In FY18 ANZ decommissioned 264 applications as part of the bank’s broader simplification push.
The figure represents a 35 per increase on the prior year, the bank said in its results for the 12 months ended 30 September.
The bank revealed it had also decreased its capitalised software balance from A$2.9 billion in 2015 to $1.4 billion today, which ANZ said is the lowest of Australia’s big four banks.
“We no longer mortgage our future with rising and unsustainable software capitalisation and we’ve moved from having the highest software balance of our peers to the lowest,” CEO Shayne Elliott told a briefing on the bank’s full year results. “We still spend the same amount on technology we just pay for it in the year we build it.”
During the year technology expenses grew 19 per cent to $1.9 billion; the bank said that $251 million of that was due to accelerated amortisation for software assets and the rest primarily related to increased investment in digital and data capabilities.
The bank said that technology highlights during the year included the introduction of artificial intelligence (AI) technologies to improve customer engagement and operational efficiency. ANZ said its institutional bank had introduced “machine learning and robotics” with 30 per cent of trade transaction processing now relying on the technologies. As a result, customer turnaround time has improved by around 40 per cent, the bank said.
In July, the bank in New Zealand launched ‘Jamie’: A digital assistant using avatar technology developed by Soul Machines.
ANZ during the year also rolled out support for the New Payments Platform to 3 million business customers. The NPP had its public debut in February. The platform facilitates real-time clearing and settlement and also supports data-enhanced payments and an addressing scheme dubbed PayID.
In February the ANZ App launched — a successor to the bank’s goMoney and Grow mobile apps. Some 2.2 million goMoney users have been shifted to the new app, ANZ said.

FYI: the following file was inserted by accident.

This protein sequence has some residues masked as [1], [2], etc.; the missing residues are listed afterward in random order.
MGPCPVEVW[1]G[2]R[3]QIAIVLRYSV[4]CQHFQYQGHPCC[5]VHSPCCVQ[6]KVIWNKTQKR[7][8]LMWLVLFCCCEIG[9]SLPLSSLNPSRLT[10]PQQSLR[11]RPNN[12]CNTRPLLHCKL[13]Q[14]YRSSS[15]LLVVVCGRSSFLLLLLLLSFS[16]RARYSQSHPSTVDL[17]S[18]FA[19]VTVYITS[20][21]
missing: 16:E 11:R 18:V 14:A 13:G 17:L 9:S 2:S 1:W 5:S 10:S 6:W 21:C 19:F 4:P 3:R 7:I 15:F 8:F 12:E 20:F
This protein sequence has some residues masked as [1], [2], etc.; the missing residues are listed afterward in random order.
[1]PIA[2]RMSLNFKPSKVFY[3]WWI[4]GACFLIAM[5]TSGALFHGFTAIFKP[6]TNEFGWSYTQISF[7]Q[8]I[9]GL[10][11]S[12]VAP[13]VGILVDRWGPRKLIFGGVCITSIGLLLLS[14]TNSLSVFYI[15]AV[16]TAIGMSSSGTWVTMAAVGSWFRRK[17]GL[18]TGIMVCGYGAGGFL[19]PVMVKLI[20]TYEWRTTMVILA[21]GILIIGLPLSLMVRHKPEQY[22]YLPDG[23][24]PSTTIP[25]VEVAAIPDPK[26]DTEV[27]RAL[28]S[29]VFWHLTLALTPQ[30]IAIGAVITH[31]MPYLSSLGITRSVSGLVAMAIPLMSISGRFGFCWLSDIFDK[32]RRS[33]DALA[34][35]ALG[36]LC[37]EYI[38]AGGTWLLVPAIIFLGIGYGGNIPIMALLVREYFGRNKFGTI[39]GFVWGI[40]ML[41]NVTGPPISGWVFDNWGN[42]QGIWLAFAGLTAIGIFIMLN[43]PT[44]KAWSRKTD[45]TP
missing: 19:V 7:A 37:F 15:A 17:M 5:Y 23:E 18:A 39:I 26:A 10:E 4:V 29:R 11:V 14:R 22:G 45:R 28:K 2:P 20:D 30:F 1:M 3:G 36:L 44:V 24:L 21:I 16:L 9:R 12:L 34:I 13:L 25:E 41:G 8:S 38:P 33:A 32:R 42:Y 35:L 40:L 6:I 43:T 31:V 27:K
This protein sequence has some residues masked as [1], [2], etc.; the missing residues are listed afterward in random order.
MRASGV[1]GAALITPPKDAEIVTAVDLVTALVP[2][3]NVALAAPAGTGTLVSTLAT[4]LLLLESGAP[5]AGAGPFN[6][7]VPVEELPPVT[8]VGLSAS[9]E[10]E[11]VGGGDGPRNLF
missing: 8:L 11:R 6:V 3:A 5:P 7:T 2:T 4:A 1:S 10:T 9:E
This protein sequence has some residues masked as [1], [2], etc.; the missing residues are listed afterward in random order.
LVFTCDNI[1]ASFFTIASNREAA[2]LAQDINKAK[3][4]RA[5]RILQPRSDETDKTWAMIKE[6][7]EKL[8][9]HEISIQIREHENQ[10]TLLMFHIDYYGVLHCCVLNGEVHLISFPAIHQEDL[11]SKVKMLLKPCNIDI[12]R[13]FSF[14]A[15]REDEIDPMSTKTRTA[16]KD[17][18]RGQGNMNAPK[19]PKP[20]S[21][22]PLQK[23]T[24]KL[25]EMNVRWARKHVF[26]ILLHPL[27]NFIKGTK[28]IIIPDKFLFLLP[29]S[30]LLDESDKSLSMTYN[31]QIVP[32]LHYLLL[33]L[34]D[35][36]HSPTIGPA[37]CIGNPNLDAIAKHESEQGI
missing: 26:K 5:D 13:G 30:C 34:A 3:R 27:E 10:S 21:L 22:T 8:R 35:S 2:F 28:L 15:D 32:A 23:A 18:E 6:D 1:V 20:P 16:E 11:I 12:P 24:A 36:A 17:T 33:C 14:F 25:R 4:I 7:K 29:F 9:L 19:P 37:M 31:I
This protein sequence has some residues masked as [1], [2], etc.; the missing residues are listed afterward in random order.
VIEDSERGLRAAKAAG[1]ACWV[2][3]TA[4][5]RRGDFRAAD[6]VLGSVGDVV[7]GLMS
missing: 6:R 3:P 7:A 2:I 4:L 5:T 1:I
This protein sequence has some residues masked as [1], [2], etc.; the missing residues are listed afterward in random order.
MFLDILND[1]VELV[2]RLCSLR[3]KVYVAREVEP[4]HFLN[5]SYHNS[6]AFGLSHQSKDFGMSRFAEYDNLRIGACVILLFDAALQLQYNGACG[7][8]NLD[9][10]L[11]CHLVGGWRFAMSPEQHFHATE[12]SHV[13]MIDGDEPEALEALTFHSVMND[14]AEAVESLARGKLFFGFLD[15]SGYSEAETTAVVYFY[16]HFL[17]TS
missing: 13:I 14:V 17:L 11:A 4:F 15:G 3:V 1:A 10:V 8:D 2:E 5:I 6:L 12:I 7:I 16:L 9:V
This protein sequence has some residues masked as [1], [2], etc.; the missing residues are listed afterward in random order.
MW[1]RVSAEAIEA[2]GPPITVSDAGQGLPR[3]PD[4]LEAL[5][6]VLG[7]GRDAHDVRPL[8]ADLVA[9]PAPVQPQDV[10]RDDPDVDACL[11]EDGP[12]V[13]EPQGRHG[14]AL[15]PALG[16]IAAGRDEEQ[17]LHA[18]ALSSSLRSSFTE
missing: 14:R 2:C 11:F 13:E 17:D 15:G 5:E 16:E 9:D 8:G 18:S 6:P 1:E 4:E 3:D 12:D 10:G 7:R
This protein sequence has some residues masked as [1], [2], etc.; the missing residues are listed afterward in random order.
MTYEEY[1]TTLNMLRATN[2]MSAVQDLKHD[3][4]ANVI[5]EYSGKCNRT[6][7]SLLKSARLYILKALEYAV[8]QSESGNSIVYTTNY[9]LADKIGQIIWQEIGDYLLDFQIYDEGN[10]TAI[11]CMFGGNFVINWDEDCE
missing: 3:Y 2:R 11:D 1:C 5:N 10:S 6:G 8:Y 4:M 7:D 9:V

ANZ now has 3.5 million “digitally active” customers in Australia and 114 digital branches — 18 per cent of its branch fleet.
Elliott said that some 26 per cent of the bank’s employees now work in an “Agile manner” as part of ANZ’s ‘New Ways of Working’ program. The Agile approach “increases speed of delivery, improves engagement, drives productivity and strengthens accountability,” the CEO said.
ANZ said that restructuring expenses of $227 million for the year largely related to the Agile push.
The bank in 2017 first detailed its Agile push. Last month the bank revealed it had partnered with software company Atlassian as part of the program.
ANZ said that more than 9000 people across the group are working in Agile teams (though that figure includes both ANZ employees and managed services, the bank said).
ANZ reported a statutory profit after tax of $6.4 billion for the year. Cash profit on a continuing basis was down 5 per cent to $6.49 billion.
“Retail banking in Australia faced strong headwinds with housing growth slowing and borrowing capacity reducing. We continued our disciplined approach to home loan growth by focusing on customers who want to buy and own their own home,” Elliott said in a statement.
“While this meant we sacrificed short-term revenue growth and higher margins in Australia, particularly in the investor and interest-only segments, it was the right thing to do for shareholders.”
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